17. 5 out of 5

    Samantha

    I have just finished rereading this book. There is really no way that I could recommend it too highly. Each time I have read this book up I end up completely captivated by it and finish it within a couple of days. Groeschel's title says it all. Each chapter is devoted to discussing a way that we live as though God does not exist though we claim to believe in Him. Though this sounds as though it could come across as judgemental or pious, it does not. The examples of failing in his faith are all pe I have just finished rereading this book. There is really no way that I could recommend it too highly. Each time I have read this book up I end up completely captivated by it and finish it within a couple of days. Groeschel's title says it all. Each chapter is devoted to discussing a way that we live as though God does not exist though we claim to believe in Him. Though this sounds as though it could come across as judgemental or pious, it does not. The examples of failing in his faith are all personal and help draw you into the words of a man who struggles with the same things we do. (You mean pastors aren't perfect and this doesn't all come easy to them?! Yes, that's what I mean.) It's difficult to choose just a few examples since I found myself highlighting throughout each chapter, but here are some favorites of mine. To demonstrate how sin can seem fun at first or even while we're committing it but leaves a huge mess, Groeschel tells the story of one of his kids sneaking onto a zip-line. She is cheering all the way down until she smacks into a tree and has to be rushed to the emergency room. In the chapter titled "When you believe in God but won't forgive," he shares his own painful testimony about God leading him to forgive a man who had molested his sister and the miraculous results. "When you believe in God but don't think you can change" was the chapter that impacted me the most during this reading. He seemed to know all of my excuses. That's just the way God made me. Well, I just come from an overweight family. How can I act a different way around people who already know me? Then Groeschel said, "If you keep making excuses, you're insulting God's power." Wow. I am. I could quote a powerful line like this from each chapter whether your concern is worry, sharing your faith, pursuing happiness at any cost (is there any larger concern in our society?), prayer, or anything else. Groeschel does not miss much and he courageously gives a personal example for each one which keeps him from becoming "preachy." If you are a Christian but feel like you should be doing more, read this book. In fact, read it. Put it away for a few months. Then read it again.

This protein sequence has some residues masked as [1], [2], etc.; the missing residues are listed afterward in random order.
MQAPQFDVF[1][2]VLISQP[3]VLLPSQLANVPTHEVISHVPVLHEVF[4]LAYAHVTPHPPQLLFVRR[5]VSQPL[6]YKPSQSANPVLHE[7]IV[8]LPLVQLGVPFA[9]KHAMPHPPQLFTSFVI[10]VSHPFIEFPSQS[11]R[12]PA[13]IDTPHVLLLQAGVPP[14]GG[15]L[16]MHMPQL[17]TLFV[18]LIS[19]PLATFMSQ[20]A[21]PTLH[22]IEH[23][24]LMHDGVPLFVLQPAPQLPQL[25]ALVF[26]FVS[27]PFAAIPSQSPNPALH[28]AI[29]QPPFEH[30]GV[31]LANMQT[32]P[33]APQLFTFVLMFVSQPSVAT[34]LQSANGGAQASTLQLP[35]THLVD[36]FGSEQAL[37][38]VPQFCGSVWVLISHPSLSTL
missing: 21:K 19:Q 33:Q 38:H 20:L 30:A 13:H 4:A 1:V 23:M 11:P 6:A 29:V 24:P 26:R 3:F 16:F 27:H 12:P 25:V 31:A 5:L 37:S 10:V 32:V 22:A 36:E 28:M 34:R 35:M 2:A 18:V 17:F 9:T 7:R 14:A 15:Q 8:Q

18. 5 out of 5

    Thomas Foster Foster